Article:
Tuesday, October 23, 2012

Does buying a Prius make you stupid, or do stupid people buy Priuses? (Prii?)

The Toyota Prius has become the bestselling car in California [LA Times]. It makes a bold fashion statement that the owner is eco-friendly.

Of course, it also makes the statement that the owner is not facile with basic ROI math. Even at the currently outrageous gas prices, it will take more than 6 years to make up for the approximately $5,000 up front premium over an equivalent non-hybrid vehicle [Edmunds].

But this rant is about driving skills, not math.

Even now, the Prius is less than 4% of new car registrations, and so much less than 4% of cars on the road. And yet, about 20% of my experiences with bad driving involve a Prius, whether in my car or on my bicycle.

Incidents include drifting into the bike lane, turning without signaling, driving ridiculously slowly, being overly cowed by speed bumps, and generally driving like a turd.

Doesn't anyone notice this!? I feel like I am taking crazy pills!

On the plus side, Prius owners park well.

Now, the Prius demographic does trend toward the ancient citizen. Old people, in addition to smelling funny and wearing diapers, are not renowned for good driving. As if to give a wrinkly finger to youngsters, they periodically drive into a crowd of children while claiming they stomped on the brake pedal.

Prius owners may suffer from "moral licensing", where feeling like they are saving the planet causes them to act less altruistically in other ways [source]. The same phenomenon is observed of people who buy organic foods. In a recent study, hybrid drivers were less likely than most to yield to pedestrians in a crosswalk.

Prius owners (and hybrid drivers in general) get more tickets [I can't seem to find the original source, but it is referenced often].

But, the original question still stands. Does buying a Prius make you stupid, or do stupid people buy Priuses.

Friday, October 19, 2012

The dearth of innovative ideas

I get to see a lot of startup ideas these days, mostly thanks to AngelList and the conferences I attend.  I have noticed a significant trend that is understandable but troubling.  We seem to be running low on truly original ideas.

Almost every startup describes themselves as the "[Hot Company] for [Big Market]", or "like [Hot Company 1] meets [Hot Company 2] and [Hot Company 3]".  This is, of course, somewhat natural, as it helps your audience understand what you are doing if you can "anchor" it to known concepts.

But I can't help but wonder how Twitter described themselves.  Of course, they did not have to go out and raise money in their early days, since it was built out of the ashes of Odeo.

I am a big fan of things that take an offline process and put in online, adding efficiency and utility to the process.  So I like to hear comparisons to brick and mortar companies or processes. This also makes it more likely that you are not asking the carbon-based windbags who you hope will eventually give you money to materially change their behavior.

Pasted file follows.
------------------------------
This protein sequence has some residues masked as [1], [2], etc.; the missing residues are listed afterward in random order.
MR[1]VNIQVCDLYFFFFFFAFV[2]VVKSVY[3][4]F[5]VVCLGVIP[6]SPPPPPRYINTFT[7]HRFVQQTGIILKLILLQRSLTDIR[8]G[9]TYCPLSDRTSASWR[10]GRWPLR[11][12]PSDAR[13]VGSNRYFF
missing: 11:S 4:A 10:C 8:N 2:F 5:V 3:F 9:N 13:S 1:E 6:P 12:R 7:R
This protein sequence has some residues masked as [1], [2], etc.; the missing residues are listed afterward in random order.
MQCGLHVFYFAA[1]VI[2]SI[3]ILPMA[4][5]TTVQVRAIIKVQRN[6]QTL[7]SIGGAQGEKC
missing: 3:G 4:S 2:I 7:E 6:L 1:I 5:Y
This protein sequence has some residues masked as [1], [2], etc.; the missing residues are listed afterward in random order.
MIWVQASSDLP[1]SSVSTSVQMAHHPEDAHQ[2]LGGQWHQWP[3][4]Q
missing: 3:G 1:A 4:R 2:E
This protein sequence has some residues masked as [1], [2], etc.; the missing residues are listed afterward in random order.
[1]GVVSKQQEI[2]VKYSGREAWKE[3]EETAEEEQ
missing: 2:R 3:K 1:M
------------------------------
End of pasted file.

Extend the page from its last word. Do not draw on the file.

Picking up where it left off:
Automobile nav systems

This is another one of my random rants, triggered by this article on the proposed NHTSA guidelines on distracted driving.

I have decided that the nav systems in cars have little to do with navigation and everything to do with padding margins for automakers.

To sum up, the built-in nav systems are expensive and crappy. The "non-deletable option" costs upwards of $2,000 while providing less functionality than a $100 Garmin Nuvi.

I am particularly annoyed by the system in my Lexus, which does not allow input while the vehicle is moving. The lawyers clearly got to the engineers before the customers did. Ever heard of a passenger? Sure, it handles voice input, but not from my voice or anyone else who has ever tried it. Maybe you have to speak in Japanese.

To add to the insult, Lexus recently offered to sell me an updated map data DVD for $150. Gee, thanks guys, or maybe I will just buy 2 Garmins that work better anyway.

Some of the latest systems seem to at least have better interfaces.

I generally use Waze instead of the built in system in my truck. In addition to navigation, Waze shows me traffic and hazards along the way using crowdsourced data. If I need to go to a hotel, I can just put in the hotel name and search instead of having to know the address. If the car is moving, it will tell me to have a passenger do the input, which is sensible, and a better option than just crippling the system.

Of course, Waze has a minor problem--the navigation sucks, but that is definitely improving. Android users can use Google Maps for turn by turn directions. iOS users can use Apple Maps, but who knows where you will end up.

The ideal solution would seem to be to just have a relatively future-proof interface in the car for the owner to connect to their tablet or smartphone. I just got a decked out new iPad for less than half of what the in-car nav options cost. Ford and others are moving in this direction, but they seem loathe to give up the fat margins of yesterday's technology.